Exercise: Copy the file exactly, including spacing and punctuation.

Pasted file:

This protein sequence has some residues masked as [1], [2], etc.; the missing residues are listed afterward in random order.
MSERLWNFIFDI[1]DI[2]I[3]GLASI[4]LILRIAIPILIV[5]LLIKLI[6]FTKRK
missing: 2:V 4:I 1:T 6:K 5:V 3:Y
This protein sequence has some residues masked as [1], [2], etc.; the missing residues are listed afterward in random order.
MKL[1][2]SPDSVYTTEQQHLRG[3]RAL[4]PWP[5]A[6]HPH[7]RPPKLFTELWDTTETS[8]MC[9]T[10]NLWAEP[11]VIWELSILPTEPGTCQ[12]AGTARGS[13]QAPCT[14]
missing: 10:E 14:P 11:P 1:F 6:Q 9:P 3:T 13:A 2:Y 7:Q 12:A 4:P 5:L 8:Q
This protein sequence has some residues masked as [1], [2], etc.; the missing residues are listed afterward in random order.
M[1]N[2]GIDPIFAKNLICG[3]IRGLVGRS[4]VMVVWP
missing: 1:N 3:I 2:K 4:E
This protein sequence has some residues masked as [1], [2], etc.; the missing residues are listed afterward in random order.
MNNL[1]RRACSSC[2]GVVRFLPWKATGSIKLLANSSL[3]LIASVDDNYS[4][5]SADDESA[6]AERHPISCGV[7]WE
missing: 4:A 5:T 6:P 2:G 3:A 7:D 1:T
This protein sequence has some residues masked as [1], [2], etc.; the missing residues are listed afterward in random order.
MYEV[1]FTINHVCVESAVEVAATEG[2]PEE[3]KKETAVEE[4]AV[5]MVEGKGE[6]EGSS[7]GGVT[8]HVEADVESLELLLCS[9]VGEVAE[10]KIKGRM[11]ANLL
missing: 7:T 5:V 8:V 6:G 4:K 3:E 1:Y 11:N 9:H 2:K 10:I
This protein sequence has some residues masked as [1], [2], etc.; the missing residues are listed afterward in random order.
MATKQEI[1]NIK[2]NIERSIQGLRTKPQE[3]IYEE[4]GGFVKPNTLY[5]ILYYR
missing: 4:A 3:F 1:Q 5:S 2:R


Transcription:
This protein sequence has some residues masked as [1], [2], etc.; the missing residues are listed afterward in random order.
MSERLWNFIFDI[1]DI[2]I[3]GLASI[4]LILRIAIPILIV[5]LLIKLI[6]FTKRK
missing: 2:V 4:I 1:T 6:K 5:V 3:Y
This protein sequence has some residues masked as [1], [2], etc.; the missing residues are listed afterward in random order.
MKL[1][2]SPDSVYTTEQQHLRG[3]RAL[4]PWP[5]A[6]HPH[7]RPPKLFTELWDTTETS[8]MC[9]T[10]NLWAEP[11]VIWELSILPTEPGTCQ[12]AGTARGS[13]QAPCT[14]
missing: 10:E 14:P 11:P 1:F 6:Q 9:P 3:T 13:A 2:Y 7:Q 12:A 4:P 5:L 8:Q
This protein sequence has some residues masked as [1], [2], etc.; the missing residues are listed afterward in random order.
M[1]N[2]GIDPIFAKNLICG[3]IRGLVGRS[4]VMVVWP
missing: 1:N 3:I 2:K 4:E
This protein sequence has some residues masked as [1], [2], etc.; the missing residues are listed afterward in random order.
MNNL[1]RRACSSC[2]GVVRFLPWKATGSIKLLANSSL[3]LIASVDDNYS[4][5]SADDESA[6]AERHPISCGV[7]WE
missing: 4:A 5:T 6:P 2:G 3:A 7:D 1:T
This protein sequence has some residues masked as [1], [2], etc.; the missing residues are listed afterward in random order.
MYEV[1]FTINHVCVESAVEVAATEG[2]PEE[3]KKETAVEE[4]AV[5]MVEGKGE[6]EGSS[7]GGVT[8]HVEADVESLELLLCS[9]VGEVAE[10]KIKGRM[11]ANLL
missing: 7:T 5:V 8:V 6:G 4:K 3:E 1:Y 11:N 9:H 2:K 10:I
This protein sequence has some residues masked as [1], [2], etc.; the missing residues are listed afterward in random order.
MATKQEI[1]NIK[2]NIERSIQGLRTKPQE[3]IYEE[4]GGFVKPNTLY[5]ILYYR
missing: 4:A 3:F 1:Q 5:S 2:R